Filters a record set for data with a case-sensitive search string.
has_cs searches for indexed terms, where an indexed term is three or more characters. If your term is fewer than three characters, the query scans the values in the column, which is slower than looking up the term in the term index.
The following table compares the
has operators using the abbreviations provided:
- RHS = right-hand side of the expression
- LHS = left-hand side of the expression
||Right-hand-side (RHS) is a whole term in left-hand-side (LHS)||No||
||RHS isn't a full term in LHS||No||
||RHS is a whole term in LHS||Yes||
||RHS isn't a full term in LHS||Yes||
For more information about other operators and to determine which operator is most appropriate for your query, see datatype string operators.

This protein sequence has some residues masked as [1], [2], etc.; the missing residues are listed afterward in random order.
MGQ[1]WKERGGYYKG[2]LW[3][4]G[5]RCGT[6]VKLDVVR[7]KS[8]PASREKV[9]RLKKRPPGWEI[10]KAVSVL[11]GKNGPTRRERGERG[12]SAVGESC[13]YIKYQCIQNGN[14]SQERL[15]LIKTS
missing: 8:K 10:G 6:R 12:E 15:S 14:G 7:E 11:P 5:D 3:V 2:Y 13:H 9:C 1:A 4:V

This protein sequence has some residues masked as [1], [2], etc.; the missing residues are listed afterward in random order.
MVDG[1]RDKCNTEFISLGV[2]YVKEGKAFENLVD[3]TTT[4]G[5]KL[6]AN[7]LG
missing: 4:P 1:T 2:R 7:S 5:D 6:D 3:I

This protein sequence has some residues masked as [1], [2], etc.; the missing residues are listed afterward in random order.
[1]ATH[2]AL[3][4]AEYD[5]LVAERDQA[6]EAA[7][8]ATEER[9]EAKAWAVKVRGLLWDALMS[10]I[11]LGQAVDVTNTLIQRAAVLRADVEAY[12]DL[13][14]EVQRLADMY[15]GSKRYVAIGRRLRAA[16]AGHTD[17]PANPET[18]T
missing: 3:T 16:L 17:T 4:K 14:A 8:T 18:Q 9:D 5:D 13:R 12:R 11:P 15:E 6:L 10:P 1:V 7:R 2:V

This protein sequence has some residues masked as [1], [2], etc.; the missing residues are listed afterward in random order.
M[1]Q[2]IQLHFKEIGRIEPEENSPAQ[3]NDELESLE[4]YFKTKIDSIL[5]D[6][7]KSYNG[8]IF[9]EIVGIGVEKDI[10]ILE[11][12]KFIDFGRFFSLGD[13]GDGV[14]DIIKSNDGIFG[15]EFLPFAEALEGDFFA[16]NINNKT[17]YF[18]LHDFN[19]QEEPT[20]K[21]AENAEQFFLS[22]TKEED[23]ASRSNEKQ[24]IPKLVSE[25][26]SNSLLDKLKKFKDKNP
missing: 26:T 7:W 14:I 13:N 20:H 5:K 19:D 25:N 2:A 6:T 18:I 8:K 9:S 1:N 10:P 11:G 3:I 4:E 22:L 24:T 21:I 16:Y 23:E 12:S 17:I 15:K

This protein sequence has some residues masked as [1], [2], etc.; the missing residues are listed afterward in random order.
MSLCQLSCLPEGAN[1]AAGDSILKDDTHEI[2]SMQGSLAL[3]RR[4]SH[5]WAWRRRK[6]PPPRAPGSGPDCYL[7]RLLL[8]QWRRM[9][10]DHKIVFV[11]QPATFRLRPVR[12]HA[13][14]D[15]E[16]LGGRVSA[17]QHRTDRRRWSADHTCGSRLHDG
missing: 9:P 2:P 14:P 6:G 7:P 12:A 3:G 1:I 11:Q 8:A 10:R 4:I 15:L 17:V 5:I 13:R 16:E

Performance depends on the type of search and the structure of the data. For best practices, see Query best practices.
Learn more about syntax conventions.
|T||string||✓||The tabular input whose records are to be filtered.|
|Column||string||✓||The column used to filter the records.|
|Expression||scalar or tabular||✓||An expression for which to search. If the value is a tabular expression and has multiple columns, the first column is used.|
Rows in T for which the predicate is
StormEvents | summarize event_count=count() by State | where State has_cs "FLORIDA"
State values are capitalized, searching for a lowercase string with the same value, such as "florida", won't yield any results.
StormEvents | summarize event_count=count() by State | where State has_cs "florida"